Thomas and the disciples do none of these.  They believe when they see.  If we cannot have the physical evidence then perhaps the visual is the next best thing.  All the other disciples saw Christ so why can't Thomas not believe, he didn't.  Would you?  Is your belief such that if a person told you that they had seen the risen Christ you would without hesitation say yes I believe you?  Especially under the circumstances of having known he was buried.  Much the same as if someone told you that they had seen Princess Diana or Nelson Mandela within hours of their burial / funeral.  They do say that seeing is believing but nowadays even that is not true.  We have so many wonderful programmes on the computer that can doctor the photograph that you took.  On Facebook I have seen people's faces on various animals as people have toyed with these various programmes.  Do we really believe now what is shown to us in a photograph?  So for us is seeing believing or would we want to devolve down to touch as Thomas asked?

The disciples were told by the women that the tomb was empty (Luke) and indeed that Mary had spoken with the risen Lord (John).  Yet, the disciples did not believe.  It is almost as if there is another hole in the readings, a gap, where nothing happens until the Disciples see the risen Christ.  Even Mary does not really believe until she has spoken with the Christ.  Most of them are either totally disbelieving or unconcerned as if there is an air of unreality drifting over them.  Collective hallucinations as a result of their grief rather than an understanding of God working in the world in the presence of Christ.  If someone told you that a bomb had gone of in the middle of Sydney, would you believe them or think it was an April fools joke after the fact.  You would want to see it on News 24 or some other media circus or at least corroboration from a multiple of sources.  Truth telling has long since disappeared from the public arena such that we can believe what we hear.

In this day and age doubt has a place in our faith journey.  Doubt sows the seed of inquiry as we begin our journey in faith.  The child we baptise today is a person who has been born into a world filled with certainties that are presented to her  through touch and sight.  Through physical provability and confidence in her senses. The sciences will aid her in understanding the physical world in which she lives and comes to maturity in.  A world that has placed its reliance on the measurement and categorisation of the world around us and is skeptical of that which is unseen and non-physical.  We are asking her parents and God parents to bring her up in faith.  To draw her into a development of that which can not be measured and categorised.  In this age of science they have a profoundly difficult undertaking as they are asked to develop in this young child of God an ability which even we find hard to hold.  The ability to believe in something that is not able to be encompassed by our methods of proof.  This is not an easy task as we all know for we are all guilty of some level of doubt in our lives.  If handled correctly however our doubt can be transformed into a faith that is as compelling as the disciples on seeing the risen Christ.  We may not have the assurance of the visual confirmation that they had of the risen Christ but we will have a growing knowledge that God is part of our journey as our doubts are answered.  We are asked to come to an understanding of God's presence in our lives that is not confirmed by our senses but is confirmed by our belief in a risen Christ.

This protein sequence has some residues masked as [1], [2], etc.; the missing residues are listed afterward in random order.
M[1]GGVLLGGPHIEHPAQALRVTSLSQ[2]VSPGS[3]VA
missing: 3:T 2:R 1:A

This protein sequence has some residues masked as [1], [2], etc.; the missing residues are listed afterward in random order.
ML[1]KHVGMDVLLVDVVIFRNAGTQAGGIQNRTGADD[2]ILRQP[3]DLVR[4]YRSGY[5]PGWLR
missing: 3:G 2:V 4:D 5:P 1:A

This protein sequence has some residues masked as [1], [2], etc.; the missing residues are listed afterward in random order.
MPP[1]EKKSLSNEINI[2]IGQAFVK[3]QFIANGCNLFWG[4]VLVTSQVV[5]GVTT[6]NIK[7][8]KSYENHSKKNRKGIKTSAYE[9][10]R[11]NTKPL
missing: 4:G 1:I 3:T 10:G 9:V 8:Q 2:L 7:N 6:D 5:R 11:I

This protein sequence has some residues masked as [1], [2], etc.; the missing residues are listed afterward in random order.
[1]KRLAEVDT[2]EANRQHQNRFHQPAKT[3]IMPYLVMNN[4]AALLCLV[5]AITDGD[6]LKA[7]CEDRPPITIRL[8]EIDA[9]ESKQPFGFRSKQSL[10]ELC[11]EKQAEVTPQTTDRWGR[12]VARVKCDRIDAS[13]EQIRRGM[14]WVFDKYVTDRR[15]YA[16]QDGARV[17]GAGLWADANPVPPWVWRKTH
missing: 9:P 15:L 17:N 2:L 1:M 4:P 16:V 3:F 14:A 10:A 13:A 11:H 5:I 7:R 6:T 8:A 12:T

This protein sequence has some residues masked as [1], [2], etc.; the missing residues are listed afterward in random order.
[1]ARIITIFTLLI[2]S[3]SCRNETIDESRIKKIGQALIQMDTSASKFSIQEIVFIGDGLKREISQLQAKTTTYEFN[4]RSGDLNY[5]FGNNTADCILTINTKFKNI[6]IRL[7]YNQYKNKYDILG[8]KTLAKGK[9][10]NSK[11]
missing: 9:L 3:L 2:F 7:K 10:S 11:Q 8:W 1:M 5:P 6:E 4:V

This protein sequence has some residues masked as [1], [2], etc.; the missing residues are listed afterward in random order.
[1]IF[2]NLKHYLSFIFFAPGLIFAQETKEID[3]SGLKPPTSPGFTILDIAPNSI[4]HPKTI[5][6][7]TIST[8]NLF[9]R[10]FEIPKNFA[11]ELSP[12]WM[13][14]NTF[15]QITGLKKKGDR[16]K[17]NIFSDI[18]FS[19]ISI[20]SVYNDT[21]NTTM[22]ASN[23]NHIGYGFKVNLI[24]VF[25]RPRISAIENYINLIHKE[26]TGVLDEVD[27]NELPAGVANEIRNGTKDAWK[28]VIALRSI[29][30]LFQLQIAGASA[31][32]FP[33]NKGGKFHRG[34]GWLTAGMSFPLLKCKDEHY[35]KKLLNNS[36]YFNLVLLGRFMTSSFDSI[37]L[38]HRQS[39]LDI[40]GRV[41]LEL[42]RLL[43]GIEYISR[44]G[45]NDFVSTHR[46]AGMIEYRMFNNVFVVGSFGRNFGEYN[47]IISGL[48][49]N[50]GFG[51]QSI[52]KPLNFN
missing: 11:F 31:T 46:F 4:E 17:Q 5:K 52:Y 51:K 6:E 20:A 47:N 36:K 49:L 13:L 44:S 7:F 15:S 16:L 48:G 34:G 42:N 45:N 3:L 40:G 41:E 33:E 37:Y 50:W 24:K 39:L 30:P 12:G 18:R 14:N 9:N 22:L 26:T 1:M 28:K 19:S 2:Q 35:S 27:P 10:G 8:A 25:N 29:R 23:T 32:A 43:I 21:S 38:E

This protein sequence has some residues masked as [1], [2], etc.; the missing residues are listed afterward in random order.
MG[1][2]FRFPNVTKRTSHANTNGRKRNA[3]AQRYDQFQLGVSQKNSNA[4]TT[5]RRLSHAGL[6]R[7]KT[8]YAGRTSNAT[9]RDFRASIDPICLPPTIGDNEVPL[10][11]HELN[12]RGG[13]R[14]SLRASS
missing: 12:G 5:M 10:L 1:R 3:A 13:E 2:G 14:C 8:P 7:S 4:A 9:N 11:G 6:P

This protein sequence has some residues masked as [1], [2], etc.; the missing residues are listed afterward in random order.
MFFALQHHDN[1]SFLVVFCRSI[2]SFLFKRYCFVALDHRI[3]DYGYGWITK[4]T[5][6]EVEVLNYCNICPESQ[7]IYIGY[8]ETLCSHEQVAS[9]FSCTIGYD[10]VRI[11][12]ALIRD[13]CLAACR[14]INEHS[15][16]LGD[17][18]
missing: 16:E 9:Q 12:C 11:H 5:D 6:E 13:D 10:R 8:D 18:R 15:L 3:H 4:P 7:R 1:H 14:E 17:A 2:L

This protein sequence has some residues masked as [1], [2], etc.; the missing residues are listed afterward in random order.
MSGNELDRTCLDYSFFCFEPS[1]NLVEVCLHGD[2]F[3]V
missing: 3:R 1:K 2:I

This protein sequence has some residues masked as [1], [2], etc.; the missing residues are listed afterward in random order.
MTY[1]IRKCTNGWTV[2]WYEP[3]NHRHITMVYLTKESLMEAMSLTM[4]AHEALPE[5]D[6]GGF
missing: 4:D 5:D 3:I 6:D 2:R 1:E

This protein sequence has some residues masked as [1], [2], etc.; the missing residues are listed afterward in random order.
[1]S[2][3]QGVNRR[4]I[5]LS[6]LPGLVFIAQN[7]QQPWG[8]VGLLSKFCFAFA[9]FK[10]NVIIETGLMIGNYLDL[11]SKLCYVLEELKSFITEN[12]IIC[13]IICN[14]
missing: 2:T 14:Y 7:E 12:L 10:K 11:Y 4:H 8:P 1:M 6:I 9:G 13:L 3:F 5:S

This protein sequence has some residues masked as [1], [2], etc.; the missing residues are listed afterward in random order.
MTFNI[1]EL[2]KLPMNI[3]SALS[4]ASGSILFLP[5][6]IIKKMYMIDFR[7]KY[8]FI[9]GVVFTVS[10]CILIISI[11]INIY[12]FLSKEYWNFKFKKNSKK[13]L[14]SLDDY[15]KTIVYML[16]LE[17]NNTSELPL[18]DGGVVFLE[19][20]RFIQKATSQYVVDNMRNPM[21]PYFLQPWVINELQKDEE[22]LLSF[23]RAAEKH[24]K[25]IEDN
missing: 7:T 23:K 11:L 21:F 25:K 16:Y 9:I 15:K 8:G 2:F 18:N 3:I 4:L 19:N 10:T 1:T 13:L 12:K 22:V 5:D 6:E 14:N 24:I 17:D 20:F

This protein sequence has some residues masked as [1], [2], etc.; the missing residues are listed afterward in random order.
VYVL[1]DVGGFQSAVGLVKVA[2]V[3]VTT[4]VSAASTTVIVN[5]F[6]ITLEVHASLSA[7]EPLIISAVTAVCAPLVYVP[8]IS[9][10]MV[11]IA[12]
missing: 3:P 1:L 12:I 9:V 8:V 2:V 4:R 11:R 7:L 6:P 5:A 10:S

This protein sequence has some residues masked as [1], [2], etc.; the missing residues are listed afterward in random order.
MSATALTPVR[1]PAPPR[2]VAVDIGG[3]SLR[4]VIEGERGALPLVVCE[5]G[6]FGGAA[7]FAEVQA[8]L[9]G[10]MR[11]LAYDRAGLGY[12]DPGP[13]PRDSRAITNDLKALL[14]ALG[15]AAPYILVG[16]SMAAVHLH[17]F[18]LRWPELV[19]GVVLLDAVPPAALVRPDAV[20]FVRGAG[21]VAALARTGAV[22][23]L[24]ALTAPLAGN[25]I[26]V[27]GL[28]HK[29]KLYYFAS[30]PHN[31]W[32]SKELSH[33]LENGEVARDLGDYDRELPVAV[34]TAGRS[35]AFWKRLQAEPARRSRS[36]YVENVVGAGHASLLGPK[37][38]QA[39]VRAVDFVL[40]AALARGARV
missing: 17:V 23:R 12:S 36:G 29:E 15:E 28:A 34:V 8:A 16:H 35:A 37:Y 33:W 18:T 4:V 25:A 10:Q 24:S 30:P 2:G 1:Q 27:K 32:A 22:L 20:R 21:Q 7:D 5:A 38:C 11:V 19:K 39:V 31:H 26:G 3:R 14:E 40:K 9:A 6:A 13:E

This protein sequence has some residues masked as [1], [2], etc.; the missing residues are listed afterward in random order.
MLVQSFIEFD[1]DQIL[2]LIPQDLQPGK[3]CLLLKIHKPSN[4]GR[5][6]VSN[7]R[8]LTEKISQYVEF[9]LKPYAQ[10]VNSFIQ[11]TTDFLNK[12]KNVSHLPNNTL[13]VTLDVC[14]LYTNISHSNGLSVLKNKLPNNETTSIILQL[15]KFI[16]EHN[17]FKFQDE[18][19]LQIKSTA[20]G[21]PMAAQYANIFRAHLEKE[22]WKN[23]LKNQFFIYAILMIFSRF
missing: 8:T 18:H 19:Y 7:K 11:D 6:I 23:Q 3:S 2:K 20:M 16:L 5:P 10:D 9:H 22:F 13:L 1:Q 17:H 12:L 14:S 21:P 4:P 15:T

Hearing Thomas' doubt we can see ourselves.  Hearing Thomas' words to the risen Christ we need to see the trajectory of our faith and the fulfillment of Christ in our lives.  We may be filled with doubt but our goal is in the faith that we hear Thomas enunciate. "My Lord, My God"